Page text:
Do we really want a white-breaded Brexited flatland?

Suspiciously…erm…foreign people are being denied visas for the Edinburgh book festival, because you can’t be too careful with…erm…foreign people. Certain kinds of foreign people that is. Foreign people from Norway are fine, but people who are not quite so…erm…northern are not entirely welcome.

A dozen authors who were planning to attend this year’s Edinburgh international book festival have had their visas refused, according to the director, Nick Barley, who warned that the “humiliating” application process would deter artists from visiting the UK.

The festival, which starts on Saturday and includes appearances from 900 authors and illustrators from 55 countries, routinely provides assistance for visa applications. It has reported a jump in refusals over the last few years.

This year, about a dozen individuals had gone through an extremely difficult process to obtain a visa, Barley said. They were from Middle East and African countries, with one author from Belarus, and had had their applications refused at least once.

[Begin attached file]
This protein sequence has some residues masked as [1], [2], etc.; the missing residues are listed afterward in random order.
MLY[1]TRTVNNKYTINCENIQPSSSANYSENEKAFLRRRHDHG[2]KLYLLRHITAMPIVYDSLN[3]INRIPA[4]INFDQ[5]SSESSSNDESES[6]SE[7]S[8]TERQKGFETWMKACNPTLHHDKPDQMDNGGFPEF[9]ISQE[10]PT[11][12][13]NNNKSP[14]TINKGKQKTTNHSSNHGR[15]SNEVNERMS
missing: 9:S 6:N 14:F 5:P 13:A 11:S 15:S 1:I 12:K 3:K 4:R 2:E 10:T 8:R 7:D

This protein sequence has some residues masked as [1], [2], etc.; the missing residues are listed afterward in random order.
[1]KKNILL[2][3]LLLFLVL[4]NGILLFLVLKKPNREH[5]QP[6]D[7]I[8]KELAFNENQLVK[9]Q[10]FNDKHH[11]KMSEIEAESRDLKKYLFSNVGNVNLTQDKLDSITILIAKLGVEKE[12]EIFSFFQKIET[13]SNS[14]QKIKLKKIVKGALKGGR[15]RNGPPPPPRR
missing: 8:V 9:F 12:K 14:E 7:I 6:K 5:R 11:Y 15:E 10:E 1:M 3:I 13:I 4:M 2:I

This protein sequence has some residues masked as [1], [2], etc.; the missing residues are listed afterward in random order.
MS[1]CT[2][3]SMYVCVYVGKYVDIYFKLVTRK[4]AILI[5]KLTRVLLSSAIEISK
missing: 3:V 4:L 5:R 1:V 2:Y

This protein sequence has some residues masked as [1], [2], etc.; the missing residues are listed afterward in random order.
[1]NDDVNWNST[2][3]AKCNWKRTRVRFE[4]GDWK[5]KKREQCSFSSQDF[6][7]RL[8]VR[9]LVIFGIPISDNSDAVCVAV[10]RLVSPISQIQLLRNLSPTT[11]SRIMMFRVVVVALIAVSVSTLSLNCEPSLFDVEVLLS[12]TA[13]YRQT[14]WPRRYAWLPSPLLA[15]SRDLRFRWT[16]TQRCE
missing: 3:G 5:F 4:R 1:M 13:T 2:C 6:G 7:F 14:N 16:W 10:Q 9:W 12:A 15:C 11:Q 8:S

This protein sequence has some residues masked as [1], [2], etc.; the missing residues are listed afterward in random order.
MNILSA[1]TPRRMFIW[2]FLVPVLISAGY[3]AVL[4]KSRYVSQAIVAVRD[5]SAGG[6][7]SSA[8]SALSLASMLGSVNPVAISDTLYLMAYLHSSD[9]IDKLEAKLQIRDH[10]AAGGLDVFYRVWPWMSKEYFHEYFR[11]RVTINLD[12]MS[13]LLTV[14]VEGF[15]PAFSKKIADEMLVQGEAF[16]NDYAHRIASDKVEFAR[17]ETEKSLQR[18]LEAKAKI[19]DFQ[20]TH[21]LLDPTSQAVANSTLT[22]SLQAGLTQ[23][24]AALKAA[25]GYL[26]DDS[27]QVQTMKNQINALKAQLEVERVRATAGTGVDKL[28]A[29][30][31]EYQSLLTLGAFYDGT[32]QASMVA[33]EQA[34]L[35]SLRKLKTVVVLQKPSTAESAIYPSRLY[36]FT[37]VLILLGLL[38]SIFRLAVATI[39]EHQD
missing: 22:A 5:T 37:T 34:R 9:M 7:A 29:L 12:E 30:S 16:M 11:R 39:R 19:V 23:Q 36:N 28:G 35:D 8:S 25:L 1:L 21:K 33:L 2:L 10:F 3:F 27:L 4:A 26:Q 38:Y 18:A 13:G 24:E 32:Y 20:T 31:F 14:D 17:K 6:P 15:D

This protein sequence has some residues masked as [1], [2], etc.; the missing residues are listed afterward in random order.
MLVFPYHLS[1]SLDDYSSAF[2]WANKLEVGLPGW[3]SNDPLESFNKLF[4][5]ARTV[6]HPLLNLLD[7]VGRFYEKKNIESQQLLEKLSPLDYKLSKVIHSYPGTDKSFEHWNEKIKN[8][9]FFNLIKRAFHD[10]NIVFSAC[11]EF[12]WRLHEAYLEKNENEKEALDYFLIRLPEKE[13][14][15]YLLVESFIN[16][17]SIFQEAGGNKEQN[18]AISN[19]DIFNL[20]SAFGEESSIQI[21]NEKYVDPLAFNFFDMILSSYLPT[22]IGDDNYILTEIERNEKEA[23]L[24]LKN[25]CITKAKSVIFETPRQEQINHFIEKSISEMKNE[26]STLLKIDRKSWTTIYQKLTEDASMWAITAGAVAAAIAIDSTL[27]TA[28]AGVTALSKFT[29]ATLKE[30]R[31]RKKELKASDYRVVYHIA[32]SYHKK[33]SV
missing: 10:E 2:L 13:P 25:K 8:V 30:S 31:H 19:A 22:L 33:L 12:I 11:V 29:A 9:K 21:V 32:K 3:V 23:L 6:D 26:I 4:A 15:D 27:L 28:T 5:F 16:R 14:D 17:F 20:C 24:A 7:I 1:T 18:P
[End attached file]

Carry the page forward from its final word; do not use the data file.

Well you know how it is. Middle East. African countries. Belarus. Foreign.

“We’ve had to draw on the help of MPs, MSPs, ambassadors and senior people in the British Council and Home Office to overturn visa decisions that looked set to be rejected,” Barley said. “We’ve had so many problems with visas, we’ve realised it is systematic. This is so serious. We want to talk about it and resolve it, not just for [this festival], but for cultural organisations UK-wide. The amount of energy, money and time that has gone into this is problematic. There needs to be a fix.”

Barley’s comments echo that of Peter Gabriel, the Womad festival founder, who last week criticised UK foreign policy when at least three musical acts found they could not perform due to visa complications. “Do we really want a white-breaded Brexited flatland?” Gabriel said. “A country that is losing the will to welcome the world?”

Or do we want a shiny gilded brassy Trumpland?

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